“Margaretta never wanted this place to be a mausoleum,” Kingsbury says. “She wanted it to be an active, engaging kind of place. In fact, 95 years ago, she was a huge pioneer of creative placemaking.”

Kingsbury says the center “is a safe place for people to come and explore the arts. We’re not a spectator sport. You come here and get your hands dirty. Our youngest artist is 3 years old, our oldest artists are well into their 80s. It’s a real opportunity for people to get involved in the arts.”

The center’s grounds and gardens add to its appeal. “The experience of coming onto the campus is important,” Kingsbury says. “Margaretta’s spirit pervades the place. The beautiful buildings inspire a certain reverence.”

A 95-year-old institution in historic buildings needs to be maintained. “Margaretta never let much grass grow under her feet,” Kingsbury says. “Looking to the future, we’ve created a master plan with the help of GBBN Architects to upgrade our facilities and sustain the beauty of the place.”

Another institution built on a beautiful historic foundation was originally a library. Thanks to the advocacy of Kate Scudder and others, the Covington Public Library opened in 1904 through the generosity of philanthropist Andrew Carnegie. In 1906 a theater was added, serving as a town hall for the community. Abandoned in the 1950s, the building began deteriorating, but in the 1970s, historic preservationists stepped in to create the Northern Kentucky Arts Council. It later became the Carnegie Visual and Performing Arts Center, and today it’s simply known today as The Carnegie — with an innovative art gallery, a beautifully renovated theater (modeled after a 19th-century French opera house) and modern classroom space in the Eva G. Farris Education Center.

The Carnegie’s building is a work of art, a fine example of Beaux-Arts architecture. Minerva, the goddess of wisdom and invention, is represented on a pediment sculpture by Covington artist J. C. Meyerberg. There’s a glorious stained-glass interior dome (refurbished in 2005) in a rotunda above the gallery space.

Matt Distel manages The Carnegie’s 5,000 square feet of gallery space, under the rotunda and in several rooms on the second floor. “We are one of the very few institutions that has a theater, a gallery and a very active educational program,” he says. “Those three departments are the pillars of what we do, and our programs all interact and engage with one another.”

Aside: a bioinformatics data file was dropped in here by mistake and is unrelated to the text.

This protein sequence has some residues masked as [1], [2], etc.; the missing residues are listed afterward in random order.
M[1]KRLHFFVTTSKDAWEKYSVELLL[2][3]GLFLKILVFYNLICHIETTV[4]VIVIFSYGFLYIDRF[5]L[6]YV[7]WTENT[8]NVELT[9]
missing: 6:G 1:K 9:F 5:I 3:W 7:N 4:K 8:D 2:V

Distel, a veteran of Cincinnati’s visual arts scene, curates seasons of shows. “We’re regionally focused,” he explains. “The artists we support are from this region, broadly the Tristate, within a circle from Columbus to Indianapolis, Louisville, Lexington — not just Greater Cincinnati. There aren’t many local venues as staunchly focused on artists from our region as The Carnegie.”

Distel loves the building’s historic spaces. “I’m constantly thinking how we can break up the space, how we can rotate shows, what we use the spaces for. I’m always rethinking what kinds of artists we can invite in and what types of shows we can present.”

He follows two broad strategies: “One is to highlight artists not recognized as broadly as they should be.” Recent exhibitions have focused on outsider artist Raymond Thunder-Sky and painter Edie Harper. “The other thing I like to do is to take a big unwieldy topic like drawing or abstraction or landscape and do a regional survey.”

He also plays a role beyond The Carnegie’s walls as an active member of Covington’s burgeoning arts community. “It really feels like The Carnegie is sitting up here as an anchor that can move things,” Distel observes.

“Drive up Scott Street and you’ll see development creeping this way. The Center for Great Neighborhoods in the old Hellman Lumber building is bringing it from the other direction.” Distel regularly interacts with The Center, helping with art installations in their offices.

“The way that I approach curating exhibitions and organizing seasons,” Distel says, “has always been by being out in the community and looking and talking. It’s about getting The Carnegie’s voice out there.”